- The Washington Times - Friday, April 26, 2002

The U.N.-monitored, cloaked-from-the-media, discussions regarding the divided island nation of Cyprus may yet provide an example of how estranged ethnic communities can become reconciled.

At present, tiny Cyprus, with 3,500 square miles, or less than half the size of Israel, is making slow and uncertain but occasionally perceptible progress in a healing dialogue between the leaders of its once violently torn Orthodox Greek and Muslim Turkish groups, totaling less than 800,000 people.

The internationally recognized Republic of Cyprus controls less than two-thirds of the island, and a large majority of its population, chiefly those of Greek origin and culture.

The less populous Turkish Republic of Northern Cyprus (TRNC) is officially recognized only by Turkey. Turkish troops have occupied this area as a protectorate for their Turkish Cypriot compatriots since 1974, following a decade of intermittent ethnic clashes between factions of the indigenous Greek Cypriot and Turkish Cypriot communities.

Four decades ago, many Greek Cypriots sought "enosis," or union with Greece. Today, the Republic of Cyprus seeks reunification of the island as a "bicommunal, bizonal, federated state," with a single international identity. The TRNC's Turkish Cypriot population has been diminished by emigration but augmented by citizens of Turkey (estimates range between 40,000 and 115,000) settled there over the objections of the Republic of Cyprus. The TRNC remains skittish about reunification, and has sought recognized sovereignty for itself and a looser confederation.

Held out to Turkish Cypriots and to Turkey are the benefits of Turkish-speaking communities becoming part of the European Union, after the Republic of Cyprus is finally admitted perhaps by the end of this year. Trade, tourism and EU aid would flow to both Cypriot communities. The relationship between the two ethnic communities would be managed in the larger context of EU human-rights assurances and other rules.

But Turkish Cypriots express worries about a reprise of the strife-ridden past and possible economic domination by the Greek Cypriots. Property-rights issues are another hurdle.

Greek Cypriots argue that Turkey's prospects for eventual EU membership would be facilitated by Turkish becoming an official EU language (as one of the languages of Cyprus), and by ending the island's division. Resolving the Cyprus question would, moreover, augur well for continued, closer rapprochement between NATO members Greece and Turkey and could provide a democratic example for a civil settlement of the longstanding tensions between the Orthodox Christian and Islamic populations throughout the nearby Balkan region.

Thus far, the Republic of Cyprus has held the cards of recognition and support by international organizations and has assumed a modern stance supportive of full rights for all citizens of Cyprus Greek and Turkish Cypriot alike.

The TRNC has held the cards of old injuries and grievances and of support by Turkey. But these may be diminishing assets as all parties look expectantly toward accession to the pan-ethnic EU and a wider future.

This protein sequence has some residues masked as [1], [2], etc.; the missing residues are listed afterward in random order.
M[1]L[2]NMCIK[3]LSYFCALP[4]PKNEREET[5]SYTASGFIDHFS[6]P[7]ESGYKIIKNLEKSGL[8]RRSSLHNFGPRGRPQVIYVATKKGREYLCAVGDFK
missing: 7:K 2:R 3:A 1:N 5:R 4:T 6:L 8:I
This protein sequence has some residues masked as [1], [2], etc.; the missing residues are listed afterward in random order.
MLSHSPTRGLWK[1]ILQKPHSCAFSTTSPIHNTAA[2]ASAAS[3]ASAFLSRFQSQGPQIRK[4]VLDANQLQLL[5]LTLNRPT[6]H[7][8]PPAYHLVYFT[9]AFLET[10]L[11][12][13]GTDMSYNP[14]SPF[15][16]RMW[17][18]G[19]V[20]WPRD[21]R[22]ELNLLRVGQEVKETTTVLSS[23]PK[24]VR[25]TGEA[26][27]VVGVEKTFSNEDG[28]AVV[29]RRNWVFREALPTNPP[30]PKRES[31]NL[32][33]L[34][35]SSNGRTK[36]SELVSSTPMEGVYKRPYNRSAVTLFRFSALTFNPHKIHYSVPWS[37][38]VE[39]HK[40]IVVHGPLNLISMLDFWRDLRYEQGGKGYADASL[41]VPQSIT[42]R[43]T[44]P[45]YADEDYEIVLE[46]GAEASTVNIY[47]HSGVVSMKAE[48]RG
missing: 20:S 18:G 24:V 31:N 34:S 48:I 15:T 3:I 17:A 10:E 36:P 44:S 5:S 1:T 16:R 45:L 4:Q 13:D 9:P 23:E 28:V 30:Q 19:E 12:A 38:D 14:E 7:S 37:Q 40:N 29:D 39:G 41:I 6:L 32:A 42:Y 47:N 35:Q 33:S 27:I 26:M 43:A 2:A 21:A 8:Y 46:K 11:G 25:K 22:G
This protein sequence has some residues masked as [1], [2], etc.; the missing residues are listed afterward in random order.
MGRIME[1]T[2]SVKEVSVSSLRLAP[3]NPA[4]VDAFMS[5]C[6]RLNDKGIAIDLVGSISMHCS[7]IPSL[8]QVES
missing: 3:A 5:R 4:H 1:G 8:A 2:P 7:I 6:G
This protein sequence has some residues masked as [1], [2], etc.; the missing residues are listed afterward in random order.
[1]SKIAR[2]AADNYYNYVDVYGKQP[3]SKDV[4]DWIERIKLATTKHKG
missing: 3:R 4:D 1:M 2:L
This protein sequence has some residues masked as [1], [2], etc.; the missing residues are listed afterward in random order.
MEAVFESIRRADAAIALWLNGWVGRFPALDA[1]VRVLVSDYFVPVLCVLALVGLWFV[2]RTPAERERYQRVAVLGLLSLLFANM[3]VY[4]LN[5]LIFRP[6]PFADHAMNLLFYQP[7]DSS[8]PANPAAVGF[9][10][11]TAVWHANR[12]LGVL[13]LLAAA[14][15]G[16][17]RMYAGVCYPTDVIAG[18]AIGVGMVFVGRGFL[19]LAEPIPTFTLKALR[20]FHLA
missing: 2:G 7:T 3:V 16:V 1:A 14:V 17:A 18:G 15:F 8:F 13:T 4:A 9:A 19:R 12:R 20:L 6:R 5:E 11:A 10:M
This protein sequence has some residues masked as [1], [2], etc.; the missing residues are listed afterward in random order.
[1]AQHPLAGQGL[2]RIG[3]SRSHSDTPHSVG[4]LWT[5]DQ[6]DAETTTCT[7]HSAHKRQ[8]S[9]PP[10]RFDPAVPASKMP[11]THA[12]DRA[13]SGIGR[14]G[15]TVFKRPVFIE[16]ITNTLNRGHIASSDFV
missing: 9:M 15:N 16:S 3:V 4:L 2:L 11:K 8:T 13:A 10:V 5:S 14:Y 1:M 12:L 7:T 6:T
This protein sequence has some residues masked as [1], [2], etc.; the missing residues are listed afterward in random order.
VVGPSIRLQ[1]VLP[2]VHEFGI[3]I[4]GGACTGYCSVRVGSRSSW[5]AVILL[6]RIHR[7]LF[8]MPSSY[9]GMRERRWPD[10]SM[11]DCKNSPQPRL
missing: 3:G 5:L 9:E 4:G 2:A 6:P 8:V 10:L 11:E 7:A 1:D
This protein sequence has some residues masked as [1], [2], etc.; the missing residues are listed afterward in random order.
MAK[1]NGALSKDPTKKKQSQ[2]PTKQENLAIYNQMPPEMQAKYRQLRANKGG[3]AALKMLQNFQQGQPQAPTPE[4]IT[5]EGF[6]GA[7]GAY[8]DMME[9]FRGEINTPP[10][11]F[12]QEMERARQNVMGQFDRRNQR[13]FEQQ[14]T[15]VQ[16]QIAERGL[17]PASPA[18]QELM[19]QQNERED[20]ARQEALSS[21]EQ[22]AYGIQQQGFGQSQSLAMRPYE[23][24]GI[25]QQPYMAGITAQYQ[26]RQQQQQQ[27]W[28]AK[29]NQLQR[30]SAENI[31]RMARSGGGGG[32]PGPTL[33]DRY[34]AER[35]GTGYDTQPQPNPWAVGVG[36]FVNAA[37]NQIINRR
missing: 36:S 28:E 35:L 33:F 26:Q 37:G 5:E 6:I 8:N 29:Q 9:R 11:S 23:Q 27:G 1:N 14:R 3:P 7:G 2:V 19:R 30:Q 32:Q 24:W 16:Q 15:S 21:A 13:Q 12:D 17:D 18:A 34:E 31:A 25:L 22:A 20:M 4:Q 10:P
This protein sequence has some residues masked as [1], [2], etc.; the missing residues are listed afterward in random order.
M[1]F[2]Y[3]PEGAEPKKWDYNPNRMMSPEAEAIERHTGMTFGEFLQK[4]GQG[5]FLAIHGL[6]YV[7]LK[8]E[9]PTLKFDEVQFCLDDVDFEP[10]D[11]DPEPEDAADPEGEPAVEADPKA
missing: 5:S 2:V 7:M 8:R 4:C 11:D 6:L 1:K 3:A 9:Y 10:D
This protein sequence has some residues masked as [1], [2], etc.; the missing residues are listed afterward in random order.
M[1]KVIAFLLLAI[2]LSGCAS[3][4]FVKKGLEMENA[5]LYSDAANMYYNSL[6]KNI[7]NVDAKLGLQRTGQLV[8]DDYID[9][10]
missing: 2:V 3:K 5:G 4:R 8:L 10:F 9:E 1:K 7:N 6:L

American sources familiar with the Cyprus question say key obstacles to its resolution include Turkey's security concerns plausible or not regarding any future role on the island by parties unfriendly to Turkish interests.

One U.S. source agreed that the issues involving post-1974 Turkish settlers from Anatolia could prove more difficult than Cypriot officials like to think. The Republic of Cyprus views the settlers as part of an illegal and internationally opposed occupation of the north by Turkey.

But Greek Cypriot officials display no disposition for wrenching expulsions. In recent discussions with journalists, former Cyprus President George Vassiliou emphasized financial incentives to facilitate repatriation of the settlers to Turkey. A right of settlement is evidently acceptable for those who have intermarried with the indigenous population.

There have been vague suggestions, difficult to pin down, that place of birth might provide a basis for certain rights. However, Demetris Christofias, president of the Cyprus House of Representatives, emphasized during a mid-April Washington visit that parentage would be the decisive element in citizenship. Mr. Vassiliou earlier mentioned limited residency rights or work permits might be possible for settlers who prove to be economic assets.

American observers note that financial commitments to Cyprus upon its accession to the EU involving hundreds of millions of euros will result in major development of the island's infrastructure with huge economic implications for a nation of its small size and population. Some of the present settlers, one U.S. source hinted, might turn out to be needed and preferable to other outside sources of labor from the Middle East.

Weighing on U.S. foreign-policy thinking is the crucial role of Turkey as a moderate Muslim nation, providing a counterpoint to Islamic religious extremism, and a staging area for the Western allies in any widened Middle East war. Cyprus itself would remain uninvolved, but large British air bases held there as British sovereign territory would be in play.

Nearly two generations after bloody intercommunal clashes, it would be better for both sides in Cyprus to recognize the inherent dangers of retaining or renewing what Mr. Christofias described as the "past mistakes of chauvinists on both sides."

The most modern and democratized society in the Islamic world and the culture that first articulated a democratic vision face a decisive moment, and an enormous shared opportunity. Can they afford not to grasp it?

Benjamin Tyree is deputy editor of the Commentary pages of The Washington Times.

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